Title: A Voice of Her Own: The Story of Phillis Wheatley, Slave Poet
Author: Kathryn Lasky
Illustrator: Paul Lee
Publisher: Candlewick Press
Concepts: slavery, child schooling and work, discrimination, racial inequality
Review: Born in Africa and sold into slavery at the age of seven, Phillis Wheatley worked as a servant for a family in Boston who believed, unlike most white people at the time, that slaves were fully capable of learning to read, write, and master the arts. Within just a few years Phillis was fully literate in English and had moved on to math, geography, and the classics. Her greatest love and talent lay in poetry, and as an adolescent Phillis was already reciting verses in society circles and publishing her own work. In the face of extreme discrimination, Phillis grew up to become the first African American published poet and the first African American woman to publish her writing.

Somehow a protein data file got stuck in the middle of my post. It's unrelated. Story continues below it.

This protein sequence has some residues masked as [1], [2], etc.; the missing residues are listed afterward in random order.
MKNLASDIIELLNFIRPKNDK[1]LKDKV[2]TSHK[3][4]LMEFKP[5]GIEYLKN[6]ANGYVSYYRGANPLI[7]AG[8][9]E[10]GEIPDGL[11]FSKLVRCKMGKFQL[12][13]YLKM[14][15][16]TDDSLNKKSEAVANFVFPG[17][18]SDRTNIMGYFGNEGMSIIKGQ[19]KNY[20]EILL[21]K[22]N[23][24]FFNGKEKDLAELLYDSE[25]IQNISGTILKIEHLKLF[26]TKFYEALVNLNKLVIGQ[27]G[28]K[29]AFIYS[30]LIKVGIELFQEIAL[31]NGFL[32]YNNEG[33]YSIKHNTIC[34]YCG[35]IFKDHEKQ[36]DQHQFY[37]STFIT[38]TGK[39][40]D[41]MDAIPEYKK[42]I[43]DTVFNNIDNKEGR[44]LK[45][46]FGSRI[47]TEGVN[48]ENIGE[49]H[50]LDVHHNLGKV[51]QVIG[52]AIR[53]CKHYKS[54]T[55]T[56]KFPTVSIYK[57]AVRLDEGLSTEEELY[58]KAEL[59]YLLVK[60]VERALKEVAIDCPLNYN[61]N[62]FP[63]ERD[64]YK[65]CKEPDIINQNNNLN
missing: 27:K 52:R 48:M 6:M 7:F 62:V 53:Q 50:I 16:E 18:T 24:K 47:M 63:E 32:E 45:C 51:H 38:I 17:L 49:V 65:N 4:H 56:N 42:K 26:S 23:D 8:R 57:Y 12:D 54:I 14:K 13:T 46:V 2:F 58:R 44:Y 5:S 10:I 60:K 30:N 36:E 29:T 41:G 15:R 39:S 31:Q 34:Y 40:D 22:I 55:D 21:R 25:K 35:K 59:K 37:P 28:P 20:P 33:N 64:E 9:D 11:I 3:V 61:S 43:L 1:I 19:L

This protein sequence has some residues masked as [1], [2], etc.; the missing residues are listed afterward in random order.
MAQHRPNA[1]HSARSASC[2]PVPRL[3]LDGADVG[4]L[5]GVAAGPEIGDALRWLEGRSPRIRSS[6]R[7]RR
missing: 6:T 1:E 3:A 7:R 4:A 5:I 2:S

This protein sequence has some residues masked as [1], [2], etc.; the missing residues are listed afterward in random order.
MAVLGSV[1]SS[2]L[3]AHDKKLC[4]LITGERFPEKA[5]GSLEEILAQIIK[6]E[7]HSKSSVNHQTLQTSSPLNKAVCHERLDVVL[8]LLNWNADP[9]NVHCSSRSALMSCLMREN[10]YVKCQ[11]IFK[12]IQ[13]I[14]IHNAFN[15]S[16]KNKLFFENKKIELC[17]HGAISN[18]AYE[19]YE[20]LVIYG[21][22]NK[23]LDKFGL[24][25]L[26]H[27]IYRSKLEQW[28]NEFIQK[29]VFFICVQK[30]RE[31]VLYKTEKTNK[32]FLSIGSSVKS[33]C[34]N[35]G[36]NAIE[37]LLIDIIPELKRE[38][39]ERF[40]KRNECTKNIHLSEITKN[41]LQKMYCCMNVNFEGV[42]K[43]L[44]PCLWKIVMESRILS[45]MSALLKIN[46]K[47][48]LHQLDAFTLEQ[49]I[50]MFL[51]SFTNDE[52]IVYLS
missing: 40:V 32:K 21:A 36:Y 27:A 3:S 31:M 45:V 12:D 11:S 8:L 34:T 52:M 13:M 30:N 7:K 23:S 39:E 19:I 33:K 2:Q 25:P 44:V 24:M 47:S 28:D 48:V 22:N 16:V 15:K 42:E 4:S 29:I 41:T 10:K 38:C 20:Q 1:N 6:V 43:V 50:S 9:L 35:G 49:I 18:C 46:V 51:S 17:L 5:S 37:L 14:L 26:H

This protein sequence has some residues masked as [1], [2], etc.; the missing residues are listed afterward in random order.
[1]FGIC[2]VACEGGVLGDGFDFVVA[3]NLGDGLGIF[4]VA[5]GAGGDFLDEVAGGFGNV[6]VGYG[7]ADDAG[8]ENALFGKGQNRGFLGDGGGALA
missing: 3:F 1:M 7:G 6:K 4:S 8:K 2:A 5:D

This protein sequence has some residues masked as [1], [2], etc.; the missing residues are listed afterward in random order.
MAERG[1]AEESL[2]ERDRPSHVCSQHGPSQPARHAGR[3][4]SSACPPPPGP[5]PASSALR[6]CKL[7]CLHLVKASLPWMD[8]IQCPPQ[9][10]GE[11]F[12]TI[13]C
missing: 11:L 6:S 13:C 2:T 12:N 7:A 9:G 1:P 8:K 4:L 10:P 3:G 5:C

Rich illustrations and clear text bring Phillis Wheatley’s story to life and help to make her biographical account accessible to younger readers. The narrative also touches on some of the economic aspects of slavery and reasons why whites were unwilling to empower slaves with educations, making the book a valuable resource for educating children about the history of slavery and the importance of social justice.
Review by: Rutgers University Project on Economics and Children